In this exclusive Q&A, we get to learn more about Money Mailer from one of its franchisees, David Minnich.
Franchise Chatter (FC): Tell us more about Money Mailer.
David Minnich (DM): Money Mailer is a leader in the U.S. direct marketing industry that promotes locally owned businesses. We deliver hyper-local savings to consumers through shared mail, mobile, online and social media, and help businesses affordably and accurately reach these consumers.
FC: What were you doing before you became a Money Mailer franchisee?
DM: I was in charge of the national social media accounts for the Gannett Company. When I caught wind that the local Money Mailer franchise in Greenville was on the market, I realized that I could combine my desire to be my own boss with my marketing background and be successful at it.
I have been running the Greenville Money Mailer franchise for a little over two years.
FC: How did you decide to get involved with franchising?
DM: I wanted to have control over my work life and style. I began looking at different business concepts in retail and restaurants, but they didn’t seem like the right fit for me. When the Money Mailer opportunity came into the picture, I realized that I could not only run a business that I understood and enjoyed, but that I could be my own boss with a stable support system behind me as well.
FC: We understand you were able to achieve considerable growth during your first years of business. How were you able to see such fast success?
DM: Fortunately, the previous franchise owner was able to introduce me to all of his clients, so the franchise didn’t lose any business when I took over.
However, what allowed the business to thrive was the help of an operations team. With their dedication and persistence, we were able to double the business in two years.
This was accomplished by realistic goal setting and daily checklists of what everyone needs to accomplish daily. Our hard work and ability to stay on track and be accountable for our individual responsibilities has driven fantastic results.
FC: What was the process like for creating your business plan?
DM: What’s great about opening a franchise is that the initial framework of a business plan is already laid out for you. However, it’s a good practice to personalize the plan to make it work best for you.
Our original business plan was actually created by the graduate business program at Clemson University. We personally tweaked the plan to fit our own vision and went from there.
Once we had the business up and running, we were able to craft a monthly business plan that suited both our lifestyle and the nature of our business. I created a 20 working day monthly business plan that organized exactly where I needed to be and what I needed to be accomplishing each day.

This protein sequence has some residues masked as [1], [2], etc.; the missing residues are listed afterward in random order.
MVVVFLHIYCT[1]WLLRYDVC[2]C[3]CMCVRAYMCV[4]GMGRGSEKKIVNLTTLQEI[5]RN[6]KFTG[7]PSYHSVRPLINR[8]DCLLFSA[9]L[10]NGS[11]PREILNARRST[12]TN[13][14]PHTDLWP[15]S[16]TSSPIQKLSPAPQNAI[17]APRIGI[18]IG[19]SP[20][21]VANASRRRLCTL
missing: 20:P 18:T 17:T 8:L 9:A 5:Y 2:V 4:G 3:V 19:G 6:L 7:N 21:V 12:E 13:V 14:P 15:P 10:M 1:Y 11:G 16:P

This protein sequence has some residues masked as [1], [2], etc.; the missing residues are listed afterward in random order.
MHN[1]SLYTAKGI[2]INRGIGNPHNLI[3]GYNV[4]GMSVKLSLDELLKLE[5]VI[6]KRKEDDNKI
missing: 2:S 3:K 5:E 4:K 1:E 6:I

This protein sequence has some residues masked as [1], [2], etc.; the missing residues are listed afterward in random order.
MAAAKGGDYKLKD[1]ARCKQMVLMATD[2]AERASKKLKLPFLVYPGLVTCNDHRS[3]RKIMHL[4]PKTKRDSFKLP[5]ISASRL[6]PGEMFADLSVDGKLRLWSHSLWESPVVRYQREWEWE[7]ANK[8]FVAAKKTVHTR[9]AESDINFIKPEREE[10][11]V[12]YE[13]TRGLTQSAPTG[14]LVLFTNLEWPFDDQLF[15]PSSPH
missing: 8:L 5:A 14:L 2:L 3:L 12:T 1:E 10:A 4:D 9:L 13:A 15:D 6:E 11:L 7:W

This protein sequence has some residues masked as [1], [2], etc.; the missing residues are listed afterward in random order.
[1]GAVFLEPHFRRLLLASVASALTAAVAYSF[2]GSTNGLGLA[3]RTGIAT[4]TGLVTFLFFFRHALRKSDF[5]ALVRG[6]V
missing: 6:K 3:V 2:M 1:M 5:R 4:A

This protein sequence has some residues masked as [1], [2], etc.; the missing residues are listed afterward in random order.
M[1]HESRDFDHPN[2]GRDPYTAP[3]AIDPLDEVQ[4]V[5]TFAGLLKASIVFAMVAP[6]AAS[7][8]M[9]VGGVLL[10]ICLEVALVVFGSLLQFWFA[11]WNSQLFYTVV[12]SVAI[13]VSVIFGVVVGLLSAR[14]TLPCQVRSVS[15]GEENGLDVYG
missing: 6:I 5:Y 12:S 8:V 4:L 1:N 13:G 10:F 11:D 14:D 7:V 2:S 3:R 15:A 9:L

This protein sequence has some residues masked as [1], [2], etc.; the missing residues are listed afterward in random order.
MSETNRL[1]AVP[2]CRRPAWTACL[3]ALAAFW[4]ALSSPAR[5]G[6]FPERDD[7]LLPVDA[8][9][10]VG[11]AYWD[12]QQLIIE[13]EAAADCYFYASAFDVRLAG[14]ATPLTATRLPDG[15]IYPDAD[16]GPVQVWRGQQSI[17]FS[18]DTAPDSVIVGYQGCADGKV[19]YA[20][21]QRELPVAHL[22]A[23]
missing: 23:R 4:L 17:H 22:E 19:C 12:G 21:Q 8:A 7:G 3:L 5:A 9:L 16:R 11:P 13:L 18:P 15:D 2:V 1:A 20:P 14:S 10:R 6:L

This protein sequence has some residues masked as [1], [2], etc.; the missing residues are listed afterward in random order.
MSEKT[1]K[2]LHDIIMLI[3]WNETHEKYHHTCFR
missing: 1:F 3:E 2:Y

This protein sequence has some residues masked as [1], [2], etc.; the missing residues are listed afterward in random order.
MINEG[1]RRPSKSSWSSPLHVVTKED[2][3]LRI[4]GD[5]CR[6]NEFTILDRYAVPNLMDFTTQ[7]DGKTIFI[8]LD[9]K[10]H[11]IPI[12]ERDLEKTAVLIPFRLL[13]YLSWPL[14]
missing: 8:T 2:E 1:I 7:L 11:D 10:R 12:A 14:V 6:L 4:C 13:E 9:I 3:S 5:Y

Not only has this helped keep me accountable to my clients, but it keeps me on track to accomplish our overarching goals.
FC: What benefits have you seen from owning a home-based business?
DM: Running a home-based franchise presents several benefits; you save money on everyday expenses such as food and gas, you can claim a home office deduction on your taxes, and you’re always home for dinner.
From the comfort of your home, you can work more flexible hours while still managing to accomplish what you need to get done on a daily basis. Additionally, you are your own office manager, which gives you the freedom to work at your pace and create your own schedules.
However, it can also be easy to get distracted. Not only is it critical to teach yourself discipline, but wake up every morning and get yourself ready as if you were going in to an office. If you look and feel professional, you’ll act professionally.
FC: What advice do you have for franchisees looking to become integrated with their local communities?
DM: I’d highly recommend getting involved with your local chamber. Not only can they potentially help with lead sourcing for your new business, but it helps pave the way to creating new friendships and relationships with the local business community.
Also, be sure your business is primed and ready before introducing yourself to the community. Understand every nook and cranny of your franchise so that you’re prepared for anything!
FC: Do you have any “best practices” for creating new and lasting business relationships within your community?
DM: I can’t stress communication enough. If a client or customer calls with a question or request, get back to them that day at the latest. Don’t let your clients’ needs slip through the cracks because you’re busy – make them a priority.
In a franchise, the business model is already built for you – it’s your job to build the local relationships that make the business boom. Be friendly and cordial with your clients and community members and you’ll set yourself up for success.